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Survey of husbandry practices for bovidae in zoos: the importance of parasite management for reintroduction programmes
  1. Eulalia Moreno Mañas1,
  2. Moisés Gonzálvez Juan2,
  3. María del Rocío Ruiz de Ybáñez Carnero2,
  4. Tania Gilbert3,
  5. Juana Ortiz2,
  6. Gerardo Espeso1,
  7. Jesús Benzal1,
  8. Belén Ibáñez1 and
  9. Francisco Valera Hernández1
  1. 1 Departamento de Ecología Funcional y Evolutiva, Estación Experimental de Zonas Áridas, Consejo Superior de Investigaciones Científicas, Almeria, Spain
  2. 2 Departamento de Sanidad Animal, Facultad de Veterinaria, Universidad de Murcia, Murcia, Spain
  3. 3 Marwell Wildlife, Winchester, Hampshire, UK
  1. E-mail for correspondence; moises_vet{at}hotmail.com

Abstract

Animals from zoological institutions may be used for reintroductions. These individuals are considered healthy, but they are not necessarily free of parasites, despite the minimum husbandry standards required of zoological institutions as described in the European Association of Zoos and Aquaria guidelines. In this sense, parasitism has been identified as the cause of failure, or has added difficulties, in some reintroduction programmes. Here the authors attempt to summarise the risk of parasitism to animals originating from zoological institutions by analysing a questionnaire about parasite prevalence, sampling methods, treatment and control in three ungulates in European zoos. Completed questionnaires were received from 38 institutions (58.5 per cent response rate). Most of the responding institutions (97 per cent) detected the eggs of endoparasites in faeces, but only one reported ectoparasites. Most institutions followed a similar preventive schedule, with ivermectin as the preferred prophylactic treatment for parasites, commonly administered in food every six months. The frequent use of concentrating flotation techniques as the sole method to evaluate the presence of parasite eggs in faecal samples is not recommended because it fails to detect trematode and lung nematode infections, so it would be better to use flotation techniques together with sedimentation procedures or serological and molecular tests. The results suggest that parasite control in zoological institutions can be complicated, indicating the need to implement a specific management schedule for institutions involved in reintroduction projects.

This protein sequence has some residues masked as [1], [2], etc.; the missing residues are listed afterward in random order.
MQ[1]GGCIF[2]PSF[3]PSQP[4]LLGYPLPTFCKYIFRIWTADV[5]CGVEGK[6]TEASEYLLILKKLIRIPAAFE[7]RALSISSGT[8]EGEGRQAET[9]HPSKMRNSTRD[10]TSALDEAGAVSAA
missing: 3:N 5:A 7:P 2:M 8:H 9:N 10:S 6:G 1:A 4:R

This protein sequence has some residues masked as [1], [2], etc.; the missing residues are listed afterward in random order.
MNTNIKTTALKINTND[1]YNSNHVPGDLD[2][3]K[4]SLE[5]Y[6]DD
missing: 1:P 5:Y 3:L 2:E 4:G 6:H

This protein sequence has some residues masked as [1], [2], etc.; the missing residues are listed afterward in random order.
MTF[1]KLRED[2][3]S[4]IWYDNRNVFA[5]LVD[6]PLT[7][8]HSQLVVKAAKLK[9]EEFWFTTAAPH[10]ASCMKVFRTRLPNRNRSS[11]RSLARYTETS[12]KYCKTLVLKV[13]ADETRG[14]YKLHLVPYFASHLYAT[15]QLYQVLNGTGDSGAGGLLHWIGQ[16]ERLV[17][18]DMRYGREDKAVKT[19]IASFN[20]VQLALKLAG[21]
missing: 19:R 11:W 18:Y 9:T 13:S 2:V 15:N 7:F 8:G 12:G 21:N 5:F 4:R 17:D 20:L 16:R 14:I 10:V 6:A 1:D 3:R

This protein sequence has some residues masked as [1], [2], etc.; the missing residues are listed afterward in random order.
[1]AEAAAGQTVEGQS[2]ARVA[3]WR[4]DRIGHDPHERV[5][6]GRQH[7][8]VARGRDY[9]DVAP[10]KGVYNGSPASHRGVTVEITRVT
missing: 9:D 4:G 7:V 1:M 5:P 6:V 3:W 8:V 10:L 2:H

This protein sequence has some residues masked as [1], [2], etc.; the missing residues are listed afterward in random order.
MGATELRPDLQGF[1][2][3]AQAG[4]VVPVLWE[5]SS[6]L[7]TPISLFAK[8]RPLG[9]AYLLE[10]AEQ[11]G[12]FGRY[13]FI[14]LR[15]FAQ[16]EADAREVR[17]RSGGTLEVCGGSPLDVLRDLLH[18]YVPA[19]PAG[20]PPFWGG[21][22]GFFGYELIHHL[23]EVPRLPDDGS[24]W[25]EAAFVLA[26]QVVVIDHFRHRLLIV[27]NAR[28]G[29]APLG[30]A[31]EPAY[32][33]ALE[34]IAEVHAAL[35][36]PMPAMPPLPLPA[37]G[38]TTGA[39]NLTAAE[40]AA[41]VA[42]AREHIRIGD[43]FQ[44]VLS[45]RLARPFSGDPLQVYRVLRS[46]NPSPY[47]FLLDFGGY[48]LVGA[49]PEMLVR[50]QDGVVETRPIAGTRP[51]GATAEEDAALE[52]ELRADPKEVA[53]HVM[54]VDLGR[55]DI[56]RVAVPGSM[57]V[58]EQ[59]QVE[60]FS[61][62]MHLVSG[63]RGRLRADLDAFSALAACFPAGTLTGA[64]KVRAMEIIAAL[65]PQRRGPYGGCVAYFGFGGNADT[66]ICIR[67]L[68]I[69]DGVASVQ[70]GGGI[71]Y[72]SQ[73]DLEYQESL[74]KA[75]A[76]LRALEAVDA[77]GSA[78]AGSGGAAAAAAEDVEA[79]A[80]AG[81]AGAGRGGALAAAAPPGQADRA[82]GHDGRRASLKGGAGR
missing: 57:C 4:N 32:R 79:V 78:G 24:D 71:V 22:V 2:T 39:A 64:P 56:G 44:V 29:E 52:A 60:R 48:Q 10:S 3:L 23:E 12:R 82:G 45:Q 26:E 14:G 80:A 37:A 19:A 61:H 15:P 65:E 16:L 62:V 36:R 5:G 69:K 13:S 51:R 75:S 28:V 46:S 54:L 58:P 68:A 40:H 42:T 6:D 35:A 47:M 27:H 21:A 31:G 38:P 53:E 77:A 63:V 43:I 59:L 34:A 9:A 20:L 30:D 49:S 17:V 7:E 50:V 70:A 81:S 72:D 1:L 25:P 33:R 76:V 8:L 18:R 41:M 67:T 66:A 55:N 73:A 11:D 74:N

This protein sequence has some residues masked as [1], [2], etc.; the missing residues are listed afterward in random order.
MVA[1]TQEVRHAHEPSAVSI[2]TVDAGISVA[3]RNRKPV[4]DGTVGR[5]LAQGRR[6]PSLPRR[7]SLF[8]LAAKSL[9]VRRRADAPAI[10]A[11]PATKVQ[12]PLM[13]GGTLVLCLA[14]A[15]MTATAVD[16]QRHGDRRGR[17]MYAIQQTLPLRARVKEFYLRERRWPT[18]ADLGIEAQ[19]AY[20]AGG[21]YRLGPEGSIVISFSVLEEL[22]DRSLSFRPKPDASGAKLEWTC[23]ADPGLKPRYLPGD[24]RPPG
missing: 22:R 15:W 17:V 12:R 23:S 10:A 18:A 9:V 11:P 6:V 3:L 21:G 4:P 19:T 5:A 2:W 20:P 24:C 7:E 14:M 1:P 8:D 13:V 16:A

• cuvier’s gazelle
  • endangered species
  • mohor gazelle
  • parasites
  • reintroduction projects
  • scimitar-horned oryx
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Footnotes

  • EMM and MGJ contributed equally.

  • Funding This work was partly funded by the Spanish Ministry of Science and Innovation under project GCL 2008-00562/BOS and by the European Regional Development Fund.

  • Competing interests None declared.

  • Ethics approval This study was questionnaire based and as such ethical approval was not required

  • Provenance and peer review Not commissioned; externally peer reviewed.

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